Roger Wagner to deliver keynote

Posted Fri, Feb. 9th 2018 in News
Roger Wagner

Roger Wagner

KansasFest 2018, the premier annual Apple II convention, is scheduled for July 17 – 22 in Kansas City, Missouri. This year marks the 30th time that this event has been held. In July 1989, Resource Central held the first A2-Central Developer Conference, focused on the individuals and companies who were still producing hardware and software for the Apple II and IIGS computers. Within a couple of years, the event transformed into a conference for Apple II developers and users alike.

This year, KansasFest welcomes back one of its alumni, Roger Wagner. Though 2018 will mark Wagner’s third time as a keynote speaker for the event, most current attendees haven’t had the opportunity to hear him speak because his last appearance was 23 years ago.  He has deep roots in the Apple II community, back to the beginnings of the platform. In 1978, Wagner started his own software publishing company, Southwestern Data Systems (SDS), as a vehicle for some of his first software products for the Apple II, Programmer’s Utility Pack and Apple-Doc, sold on cassette. He also wrote a word processor for the Apple II, The Correspondent. SDS sold software written by other authors, including Glen Bredon’s popular Merlin assembler, The Routine Machine by Peter Meyer (Applesoft extensions), and ASCII Express and Z-Term by Bill Blue, as well as games such as BEZARE by John Beznard and NORAD.  

During the years he also wrote articles for the major publications of the day, including Call-A.P.P.L.E., Nibble, inCider, A+ Magazine, and GS+. Wagner is best remembered for his long-running Assembly Lines column in Softalk, teaching that first generation of Apple II users how to write software in 6502 assembly language.

He later renamed his software company to Roger Wagner Publishing, and continued to provide quality software for both the 8-bit Apple II and the 16-bit Apple IIGS. His most famous contribution to the IIGS was the HyperCard-inspired program, HyperStudio, which linked pictures, audio media, and text with clickable links, a foretaste of the hyperlinked web that was to later arrive in the 1990s. With his original background in teaching, Wagner continued the HyperStudio legacy by later developing it for Windows and Macintosh computers, and focusing on its application in the school environment, to teach students to create presentations and to learn about computers. He further developed HyperDuino, an Arduino-based hardware extension for the HyperStudio to allow students to control real-world devices with their projects.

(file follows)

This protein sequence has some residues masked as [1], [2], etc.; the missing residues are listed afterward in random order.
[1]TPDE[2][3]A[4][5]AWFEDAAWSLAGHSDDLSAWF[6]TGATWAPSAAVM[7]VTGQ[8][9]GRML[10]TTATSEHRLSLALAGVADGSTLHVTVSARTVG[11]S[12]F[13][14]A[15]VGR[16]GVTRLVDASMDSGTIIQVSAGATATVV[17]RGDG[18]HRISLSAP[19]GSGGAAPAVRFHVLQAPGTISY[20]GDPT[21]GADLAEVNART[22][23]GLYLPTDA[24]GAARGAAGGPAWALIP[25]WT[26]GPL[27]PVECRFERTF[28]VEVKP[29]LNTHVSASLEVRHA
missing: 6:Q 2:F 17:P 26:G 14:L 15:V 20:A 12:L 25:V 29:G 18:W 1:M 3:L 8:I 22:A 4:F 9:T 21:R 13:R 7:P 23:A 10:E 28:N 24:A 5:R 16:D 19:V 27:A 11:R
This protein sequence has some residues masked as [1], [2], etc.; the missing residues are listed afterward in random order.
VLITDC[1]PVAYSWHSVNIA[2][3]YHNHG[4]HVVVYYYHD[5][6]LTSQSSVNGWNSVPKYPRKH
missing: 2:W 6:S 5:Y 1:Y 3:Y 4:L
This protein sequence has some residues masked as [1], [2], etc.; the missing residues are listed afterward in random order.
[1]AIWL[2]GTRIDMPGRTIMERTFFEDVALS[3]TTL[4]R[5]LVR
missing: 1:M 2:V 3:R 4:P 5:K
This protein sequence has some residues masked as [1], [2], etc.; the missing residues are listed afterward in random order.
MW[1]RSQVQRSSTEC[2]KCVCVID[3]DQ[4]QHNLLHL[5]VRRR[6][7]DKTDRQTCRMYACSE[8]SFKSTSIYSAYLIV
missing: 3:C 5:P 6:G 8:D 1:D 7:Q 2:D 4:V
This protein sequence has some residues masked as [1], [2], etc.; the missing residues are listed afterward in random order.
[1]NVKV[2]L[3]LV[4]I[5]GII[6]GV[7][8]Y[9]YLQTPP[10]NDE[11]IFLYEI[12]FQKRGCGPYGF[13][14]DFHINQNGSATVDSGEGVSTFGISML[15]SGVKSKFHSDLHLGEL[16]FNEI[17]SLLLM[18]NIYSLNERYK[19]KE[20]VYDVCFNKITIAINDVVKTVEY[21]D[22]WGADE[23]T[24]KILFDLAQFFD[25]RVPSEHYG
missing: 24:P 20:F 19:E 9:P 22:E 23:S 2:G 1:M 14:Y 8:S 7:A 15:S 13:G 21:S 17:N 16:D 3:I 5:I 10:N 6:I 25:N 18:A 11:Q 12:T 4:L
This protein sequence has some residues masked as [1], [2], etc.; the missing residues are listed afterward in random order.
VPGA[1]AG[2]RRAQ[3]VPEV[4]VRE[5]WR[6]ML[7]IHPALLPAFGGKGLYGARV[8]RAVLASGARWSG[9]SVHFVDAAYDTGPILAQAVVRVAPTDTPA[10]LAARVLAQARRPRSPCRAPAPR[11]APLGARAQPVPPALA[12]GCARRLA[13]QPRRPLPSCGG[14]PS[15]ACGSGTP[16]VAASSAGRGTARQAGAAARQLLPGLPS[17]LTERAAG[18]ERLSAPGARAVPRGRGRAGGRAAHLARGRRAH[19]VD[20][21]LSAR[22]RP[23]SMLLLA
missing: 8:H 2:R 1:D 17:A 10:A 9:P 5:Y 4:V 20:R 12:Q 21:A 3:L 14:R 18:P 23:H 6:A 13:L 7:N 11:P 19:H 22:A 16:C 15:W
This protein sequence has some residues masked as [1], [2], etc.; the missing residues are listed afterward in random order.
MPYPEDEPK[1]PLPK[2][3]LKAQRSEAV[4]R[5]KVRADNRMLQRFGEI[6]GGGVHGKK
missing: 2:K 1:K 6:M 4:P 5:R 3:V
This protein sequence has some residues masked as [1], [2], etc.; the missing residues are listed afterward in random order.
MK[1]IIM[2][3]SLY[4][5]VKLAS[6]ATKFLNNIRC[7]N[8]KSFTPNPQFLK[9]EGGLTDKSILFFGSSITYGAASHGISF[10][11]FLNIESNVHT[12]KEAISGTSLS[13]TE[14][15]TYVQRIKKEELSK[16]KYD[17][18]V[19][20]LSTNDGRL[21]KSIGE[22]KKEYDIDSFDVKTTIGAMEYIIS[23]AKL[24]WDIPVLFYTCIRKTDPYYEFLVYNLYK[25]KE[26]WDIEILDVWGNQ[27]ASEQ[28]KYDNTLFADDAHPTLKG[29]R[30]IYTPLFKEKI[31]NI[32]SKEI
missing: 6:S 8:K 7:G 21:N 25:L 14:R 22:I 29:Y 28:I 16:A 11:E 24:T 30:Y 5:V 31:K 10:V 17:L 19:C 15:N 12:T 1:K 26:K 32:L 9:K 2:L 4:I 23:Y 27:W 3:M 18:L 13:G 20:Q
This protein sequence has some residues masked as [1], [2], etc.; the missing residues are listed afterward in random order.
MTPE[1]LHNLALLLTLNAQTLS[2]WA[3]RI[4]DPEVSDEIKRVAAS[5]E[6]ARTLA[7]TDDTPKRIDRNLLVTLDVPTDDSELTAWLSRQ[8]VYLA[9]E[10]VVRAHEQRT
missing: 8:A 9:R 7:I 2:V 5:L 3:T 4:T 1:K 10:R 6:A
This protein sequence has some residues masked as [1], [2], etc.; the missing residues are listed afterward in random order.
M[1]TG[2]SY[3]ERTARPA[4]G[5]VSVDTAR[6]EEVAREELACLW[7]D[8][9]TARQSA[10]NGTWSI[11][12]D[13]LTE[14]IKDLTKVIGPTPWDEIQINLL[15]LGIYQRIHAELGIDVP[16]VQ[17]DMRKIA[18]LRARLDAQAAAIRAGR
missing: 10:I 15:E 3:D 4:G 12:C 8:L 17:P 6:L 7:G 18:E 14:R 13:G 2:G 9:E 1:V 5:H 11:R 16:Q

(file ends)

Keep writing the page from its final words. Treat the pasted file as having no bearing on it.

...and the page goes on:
KansasFest is an annual convention offering Apple II users and retrocomputing enthusiasts the opportunity to engage in beginner and technical sessions, programming contests, an exhibition hall, and camaraderie. KansasFest was originally hosted by Resource Central and has been brought to you by the KFest committee since 1995. Any and all Apple II users, fans, and friends are invited to attend this year’s event. In upcoming weeks, the KansasFest web site will announce registration details. For photos, videos, and presentations from past KansasFests, please browse the “Sessions” and “Multimedia” sections of the site.

Apple II Forever 2017

Posted Fri, Sep. 15th 2017 in News

Since 2010, the KansasFest Committee has recognized members of the Apple II community who have made significant contributions to the Apple II, either in promoting or developing for the platform during its active years, or in helping to advance or preserve the Apple II since its production had been discontinued.

This year, we recognized three individuals:

Plamen Vasilov of A2Heaven delivers innovative and useful hardware for the Apple II, including battery-backed memory cards, VGA video adapters, a floppy drive emulator, and sound cards.  Most recently, he introduced a 16.6 MHz accelerator for the Apple IIe.  He uses modern components to deliver products that are smaller, are lower-power, are lower cost, and have more features than previously available, and he is both advancing and preserving our favorite computers.